Karl, Cassell disagree on guard's contributions
Updated: Tuesday May 08, 2001 3:35 AM
MILWAUKEE (AP) -- George Karl says he wants better balance from Sam Cassell.
But the point guard who had 20 points and four assists in Milwaukee's 104-92 victory over Charlotte in the opener of their Eastern Conference semifinals feels his equilibrium is just fine.
"We won Round 1. We're up 1-0 right now, so I think it is," Cassell said Monday. "Every time I got 15 assists last year, we'd always lose. So, this team needs me to score and be aggressive out there, and I'm going to do that."
Cassell averaged 18.2 points and 7.6 assists in the regular season. In five playoff games, his scoring is up (21.6) and his assists are down (5.4).
In the aftermath of Cassell's inside-out performance in Game 1, Karl wondered what his team could do in Game 2 on Tuesday night if Cassell played more like a point guard than a shooting guard.
"Sam can be a pivotal part of this series, and it doesn't have to be scoring all the time," Karl said. "I'd like to see Sam have a 12-assist game along the way. That would be the best game he could play. If Sam could get 15 [points] and 12 passists], you'll see an offensive flow that will be very difficult to handle."
Cassell said he wasn't going to go into any game thinking about passing more and shooting less.
"I'm just playing basketball," he said. "So be it. One night I might get 25, 30 points, and one night I might get 15 assists. But I'm not going to go out there and say I've got to get this many assists to satisfy George Karl."
After practice on Monday, Karl said he didn't mean to disrespect Cassell.
"I've never told Sam to tone down his scoring," Karl said. "I've told him to pass the ball a little bit more. I've never told him not to shoot. He doesn't listen, so why would I tell him?"
"Some nights it's Sam, some nights it's Ray, some nights it's Glenn, depending on who the ball flows to," Karl said. "But I wasn't picking on Sam."
Cassell's varying play is what makes him so effective, Hornets point guard Baron Davis said.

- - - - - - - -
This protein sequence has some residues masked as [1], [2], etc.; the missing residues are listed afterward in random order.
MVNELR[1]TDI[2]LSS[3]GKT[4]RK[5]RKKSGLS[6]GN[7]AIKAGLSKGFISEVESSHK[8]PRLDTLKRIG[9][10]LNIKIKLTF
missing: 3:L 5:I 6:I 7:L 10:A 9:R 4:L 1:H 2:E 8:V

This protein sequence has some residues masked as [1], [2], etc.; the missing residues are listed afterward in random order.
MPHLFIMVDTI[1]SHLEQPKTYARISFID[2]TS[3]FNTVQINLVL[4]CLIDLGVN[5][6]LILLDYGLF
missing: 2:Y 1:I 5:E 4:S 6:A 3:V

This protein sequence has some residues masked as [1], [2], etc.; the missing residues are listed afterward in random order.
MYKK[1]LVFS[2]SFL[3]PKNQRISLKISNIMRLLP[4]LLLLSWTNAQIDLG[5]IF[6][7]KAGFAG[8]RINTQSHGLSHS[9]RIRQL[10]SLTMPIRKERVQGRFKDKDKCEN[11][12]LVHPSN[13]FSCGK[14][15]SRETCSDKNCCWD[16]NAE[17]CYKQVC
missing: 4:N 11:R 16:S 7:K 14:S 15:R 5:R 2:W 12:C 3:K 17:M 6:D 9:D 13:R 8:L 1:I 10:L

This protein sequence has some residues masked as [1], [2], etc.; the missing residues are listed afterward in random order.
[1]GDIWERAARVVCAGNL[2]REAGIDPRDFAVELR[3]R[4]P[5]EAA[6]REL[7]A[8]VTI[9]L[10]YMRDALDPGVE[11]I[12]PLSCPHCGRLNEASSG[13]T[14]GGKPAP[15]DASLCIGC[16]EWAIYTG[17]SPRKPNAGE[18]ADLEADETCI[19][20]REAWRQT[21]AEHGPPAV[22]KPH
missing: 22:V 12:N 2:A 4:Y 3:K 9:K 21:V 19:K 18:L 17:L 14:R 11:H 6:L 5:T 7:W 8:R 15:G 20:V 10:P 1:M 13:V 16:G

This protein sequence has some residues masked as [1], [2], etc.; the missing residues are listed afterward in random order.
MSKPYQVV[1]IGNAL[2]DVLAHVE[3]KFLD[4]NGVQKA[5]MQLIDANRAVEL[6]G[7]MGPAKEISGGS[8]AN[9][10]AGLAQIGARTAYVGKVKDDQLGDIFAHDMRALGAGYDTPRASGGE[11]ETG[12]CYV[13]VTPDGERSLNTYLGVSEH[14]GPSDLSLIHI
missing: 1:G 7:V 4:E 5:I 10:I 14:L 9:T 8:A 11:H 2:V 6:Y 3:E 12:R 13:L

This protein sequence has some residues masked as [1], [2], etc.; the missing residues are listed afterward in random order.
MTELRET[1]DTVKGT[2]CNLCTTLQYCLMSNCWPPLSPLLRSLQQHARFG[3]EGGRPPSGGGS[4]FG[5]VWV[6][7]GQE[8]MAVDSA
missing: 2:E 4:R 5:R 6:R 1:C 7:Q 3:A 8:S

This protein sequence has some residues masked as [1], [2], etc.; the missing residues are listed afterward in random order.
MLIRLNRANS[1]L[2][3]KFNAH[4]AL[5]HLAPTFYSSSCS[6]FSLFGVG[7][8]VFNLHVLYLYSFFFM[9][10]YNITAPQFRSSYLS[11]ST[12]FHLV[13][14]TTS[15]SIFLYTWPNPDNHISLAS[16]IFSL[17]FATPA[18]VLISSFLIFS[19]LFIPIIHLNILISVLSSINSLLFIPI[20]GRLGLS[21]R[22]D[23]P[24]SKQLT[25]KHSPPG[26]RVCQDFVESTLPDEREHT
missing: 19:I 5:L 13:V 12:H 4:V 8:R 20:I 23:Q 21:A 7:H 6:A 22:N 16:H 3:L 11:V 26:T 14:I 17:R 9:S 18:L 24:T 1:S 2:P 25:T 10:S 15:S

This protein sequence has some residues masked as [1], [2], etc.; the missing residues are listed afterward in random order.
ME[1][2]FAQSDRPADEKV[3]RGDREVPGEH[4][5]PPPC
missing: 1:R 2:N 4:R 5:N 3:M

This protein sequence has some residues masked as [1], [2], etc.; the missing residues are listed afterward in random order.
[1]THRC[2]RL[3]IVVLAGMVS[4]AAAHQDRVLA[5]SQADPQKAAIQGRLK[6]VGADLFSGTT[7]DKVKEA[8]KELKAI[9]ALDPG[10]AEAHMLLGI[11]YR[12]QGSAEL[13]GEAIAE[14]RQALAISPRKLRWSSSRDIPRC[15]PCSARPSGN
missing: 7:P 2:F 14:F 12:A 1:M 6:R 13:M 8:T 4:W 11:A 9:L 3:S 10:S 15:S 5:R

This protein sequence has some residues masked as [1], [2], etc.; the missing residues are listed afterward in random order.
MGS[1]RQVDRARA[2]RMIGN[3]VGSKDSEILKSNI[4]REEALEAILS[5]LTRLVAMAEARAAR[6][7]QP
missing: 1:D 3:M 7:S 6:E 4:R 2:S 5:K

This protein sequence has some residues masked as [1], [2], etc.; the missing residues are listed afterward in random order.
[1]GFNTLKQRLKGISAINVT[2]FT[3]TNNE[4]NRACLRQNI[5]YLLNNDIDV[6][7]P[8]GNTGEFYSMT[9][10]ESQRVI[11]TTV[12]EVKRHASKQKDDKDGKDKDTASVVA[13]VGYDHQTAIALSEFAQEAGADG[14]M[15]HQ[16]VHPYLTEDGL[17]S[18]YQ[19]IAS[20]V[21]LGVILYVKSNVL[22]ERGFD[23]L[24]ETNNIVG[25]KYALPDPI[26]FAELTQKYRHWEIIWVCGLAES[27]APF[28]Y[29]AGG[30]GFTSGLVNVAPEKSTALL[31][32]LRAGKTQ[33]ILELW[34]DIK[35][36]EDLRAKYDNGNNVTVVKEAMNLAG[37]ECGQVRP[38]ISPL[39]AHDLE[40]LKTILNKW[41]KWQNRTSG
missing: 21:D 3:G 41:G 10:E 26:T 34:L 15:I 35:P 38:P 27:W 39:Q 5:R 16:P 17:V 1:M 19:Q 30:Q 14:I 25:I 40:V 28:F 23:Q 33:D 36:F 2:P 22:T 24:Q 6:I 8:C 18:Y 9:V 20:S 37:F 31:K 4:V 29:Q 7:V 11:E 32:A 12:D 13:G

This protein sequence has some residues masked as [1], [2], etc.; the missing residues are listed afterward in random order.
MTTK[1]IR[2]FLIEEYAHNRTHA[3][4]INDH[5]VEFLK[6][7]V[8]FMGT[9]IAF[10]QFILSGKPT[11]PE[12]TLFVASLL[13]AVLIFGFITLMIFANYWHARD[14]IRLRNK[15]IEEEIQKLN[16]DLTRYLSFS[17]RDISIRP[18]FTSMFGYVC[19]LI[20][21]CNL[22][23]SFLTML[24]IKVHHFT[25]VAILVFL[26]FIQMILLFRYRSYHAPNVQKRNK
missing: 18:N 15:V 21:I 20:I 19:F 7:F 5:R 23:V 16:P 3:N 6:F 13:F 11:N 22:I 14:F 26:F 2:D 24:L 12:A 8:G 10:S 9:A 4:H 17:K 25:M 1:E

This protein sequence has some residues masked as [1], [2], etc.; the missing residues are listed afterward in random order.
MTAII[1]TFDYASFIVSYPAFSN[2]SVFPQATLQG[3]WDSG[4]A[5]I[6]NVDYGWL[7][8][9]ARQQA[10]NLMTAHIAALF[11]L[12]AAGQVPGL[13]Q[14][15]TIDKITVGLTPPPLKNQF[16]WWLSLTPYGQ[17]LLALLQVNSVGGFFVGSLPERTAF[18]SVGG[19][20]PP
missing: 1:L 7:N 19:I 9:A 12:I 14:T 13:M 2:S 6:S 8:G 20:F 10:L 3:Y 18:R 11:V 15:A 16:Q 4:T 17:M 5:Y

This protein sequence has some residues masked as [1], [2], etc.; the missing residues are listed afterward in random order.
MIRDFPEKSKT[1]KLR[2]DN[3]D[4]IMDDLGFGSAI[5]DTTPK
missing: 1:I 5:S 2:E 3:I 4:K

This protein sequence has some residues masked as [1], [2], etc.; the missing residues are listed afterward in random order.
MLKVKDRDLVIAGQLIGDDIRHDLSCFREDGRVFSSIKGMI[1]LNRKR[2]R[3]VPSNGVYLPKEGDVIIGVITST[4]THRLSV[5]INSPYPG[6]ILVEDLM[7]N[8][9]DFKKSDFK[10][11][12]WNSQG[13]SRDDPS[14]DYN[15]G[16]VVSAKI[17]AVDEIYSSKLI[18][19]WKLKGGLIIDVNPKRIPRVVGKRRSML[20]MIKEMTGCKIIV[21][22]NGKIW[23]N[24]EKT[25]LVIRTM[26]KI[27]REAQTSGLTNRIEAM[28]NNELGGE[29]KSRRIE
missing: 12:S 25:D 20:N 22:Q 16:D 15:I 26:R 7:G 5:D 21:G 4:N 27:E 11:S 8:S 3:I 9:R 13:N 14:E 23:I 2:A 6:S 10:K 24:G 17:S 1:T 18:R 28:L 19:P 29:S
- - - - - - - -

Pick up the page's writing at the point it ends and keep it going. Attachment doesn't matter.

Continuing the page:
"He's probably the most unpredictable guard to play against in the league. He's so deceptive," Davis said. "He's not explosive. He's not super fast, but he shoots the ball well and he knows how to get to certain spots on the floor."
Davis, who sustained a deep bruise to his left thigh at Monday's practice, said he's going to have to curb Cassell's entire repertoire for the Hornets to have a shot in this series.
"He's the key. I don't want to say he's their team, but he's the guy who makes them go," Davis said. "Without him, they'd really be in trouble because he initiates it. He makes a lot of those guys better."
Karl praised Cassell during the season, saying there couldn't be a better fit for this team "unless you want to bring Magic Johnson back or John Stockton when he was 28."
Karl said Cassell's ability to adapt to his 26 different starting lineups was crucial to the Bucks' breakout season.
And Karl knows he can't change Cassell if he wanted to.
"I think we believe in the same things, but he's like a rebel who never wants to be totally committed," Karl said recently. "He's never going to say he's a coachable, directable point guard. He's going to always want to have his personality of free and loose.
"But Sam is a very smart basketball player. If you watch his game, he's an old-time player. He plays on angles. He doesn't have a lot of quickness or speed for a point guard. He plays on his brain and his knowledge of plays and how to get open and quick release."
The Orlando Magic tried to curtail Cassell in the opening round by putting Mike Miller on him. At 6-foot-7, Miller is four inches taller, but he expended so much energy trying to keep up with Cassell that his own shooting suffered.
"Sam's clever," Robinson said. "He's going to get his shot off no matter who's guarding him. You can put a 7-footer on him, and he's going to do something to get his shots off."